Q: We are negotiating the sale of our industrial building, and the buyer is insisting on a long list of contingencies in the contract. What is normal?
A: There is no “normal” set of contingencies to a contract of sale, in same way there is no “normal” real estate deal. Contingencies are simply another set of business terms that are agreed to by a buyer and seller. I have negotiated contracts that permit the buyer to cancel within a specified period of time for “any reason or no reason,” as well as contracts that took three or four years to close because of rezoning contingencies. And I have also negotiated a contract with absolutely no contingencies, in which the buyer conducted a title search and environmental research without the benefit of a contract (very unusual!)
What is a contingency? It is basically an option given to the buyer to cancel the contract under a set of specified conditions. As an example, a buyer with a financing contingency may generally cancel his contract without obligation (and receive a full refund of his down payment), if he is unable to secure financing upon terms stated in the contract. Generally speaking, the objective of the seller is to negotiate a contract with as few contingencies as possible. The buyer, on the other hand, desires to maximize the number of contingencies to allow himself maximum flexibility if he discovers problems during the contract period.
The two most common contingencies in a commercial contract of sale are marketable title and an environmental review. Even if a buyer would be willing to waive these contingencies, his lender (if he has one) will insist upon a title search and a Phase I Environmental Assessment. There is no “standard” language for these contingencies. The language that is drafted can be either quite generous to the buyer, extremely limited, or somewhere in-between. For example, if an environmental problem is found, the buyer may not have an unfettered right to cancel the contract. It is not unusual for the seller to have the right to cure the problem up to a specified limit, $50,000 to $75,000 being common.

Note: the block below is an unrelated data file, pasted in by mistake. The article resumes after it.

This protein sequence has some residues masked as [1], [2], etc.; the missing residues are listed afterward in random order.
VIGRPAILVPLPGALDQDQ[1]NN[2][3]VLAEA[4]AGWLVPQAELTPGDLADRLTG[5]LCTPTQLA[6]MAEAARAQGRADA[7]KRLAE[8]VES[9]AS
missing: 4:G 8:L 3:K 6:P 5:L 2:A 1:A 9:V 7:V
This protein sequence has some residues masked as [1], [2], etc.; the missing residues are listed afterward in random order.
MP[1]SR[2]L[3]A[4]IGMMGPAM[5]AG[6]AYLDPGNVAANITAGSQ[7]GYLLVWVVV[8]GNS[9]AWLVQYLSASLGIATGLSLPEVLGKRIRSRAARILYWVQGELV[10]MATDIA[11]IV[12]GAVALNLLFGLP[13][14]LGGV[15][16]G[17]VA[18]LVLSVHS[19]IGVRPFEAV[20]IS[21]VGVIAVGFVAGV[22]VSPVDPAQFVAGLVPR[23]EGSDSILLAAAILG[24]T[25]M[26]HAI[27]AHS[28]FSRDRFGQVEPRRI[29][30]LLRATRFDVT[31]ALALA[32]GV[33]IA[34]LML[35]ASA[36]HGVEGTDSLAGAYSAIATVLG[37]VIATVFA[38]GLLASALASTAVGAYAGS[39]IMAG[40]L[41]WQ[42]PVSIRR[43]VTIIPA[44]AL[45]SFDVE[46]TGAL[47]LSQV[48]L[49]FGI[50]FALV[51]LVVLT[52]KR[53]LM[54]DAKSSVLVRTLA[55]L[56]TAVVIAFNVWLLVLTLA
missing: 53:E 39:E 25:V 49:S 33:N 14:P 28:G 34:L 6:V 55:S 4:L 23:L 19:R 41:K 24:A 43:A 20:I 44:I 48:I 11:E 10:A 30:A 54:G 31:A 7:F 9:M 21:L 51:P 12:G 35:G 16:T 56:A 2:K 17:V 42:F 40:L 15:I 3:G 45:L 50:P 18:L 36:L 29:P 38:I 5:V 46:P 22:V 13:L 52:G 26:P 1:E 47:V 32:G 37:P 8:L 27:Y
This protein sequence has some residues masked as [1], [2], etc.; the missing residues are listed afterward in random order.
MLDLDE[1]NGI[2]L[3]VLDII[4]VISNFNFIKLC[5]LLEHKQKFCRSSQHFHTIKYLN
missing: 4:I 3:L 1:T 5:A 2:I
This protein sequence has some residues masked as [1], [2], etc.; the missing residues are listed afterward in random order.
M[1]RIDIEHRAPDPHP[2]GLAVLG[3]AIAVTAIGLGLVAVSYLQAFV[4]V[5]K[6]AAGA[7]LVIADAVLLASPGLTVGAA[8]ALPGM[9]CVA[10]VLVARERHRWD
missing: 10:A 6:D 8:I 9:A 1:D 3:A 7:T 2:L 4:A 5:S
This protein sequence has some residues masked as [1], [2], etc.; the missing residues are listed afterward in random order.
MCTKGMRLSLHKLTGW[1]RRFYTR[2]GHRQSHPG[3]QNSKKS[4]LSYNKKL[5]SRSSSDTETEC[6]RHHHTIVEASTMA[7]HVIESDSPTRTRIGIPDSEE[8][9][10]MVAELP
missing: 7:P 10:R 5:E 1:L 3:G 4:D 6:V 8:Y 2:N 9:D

In the end, you have to evaluate the contingencies that have been presented to you in light of your relative bargaining position. If you have multiple parties interested in the property, then you are in a position to be more demanding of a short list of tightly worded contingencies. If you have relatively little other interest in your property, then you may be forced to acquiesce to a more liberal set of contingencies.
If you have to agree to longer list, try to limit the contingencies as much as you can. As an example, if you are willing to make the closing subject to financing, try to specify the amount and rate at which the contingency is valid. If you specify a loan-to-value ratio of 65%, instead of 75%, you increase the likelihood that your buyer will receive a financing package.
I highly recommend that you seek the benefit of legal counsel before agreeing to any contingencies. Your attorney will not only have suggestions on what contingencies should be included in your particular situation, but will also give you some ideas on limiting those contingencies.
David Hunt, MCR, CCIM, SIOR, is the president of Hunt Construction Services, Inc. and Hunt Corporate Services, Inc., Plainview, N.Y.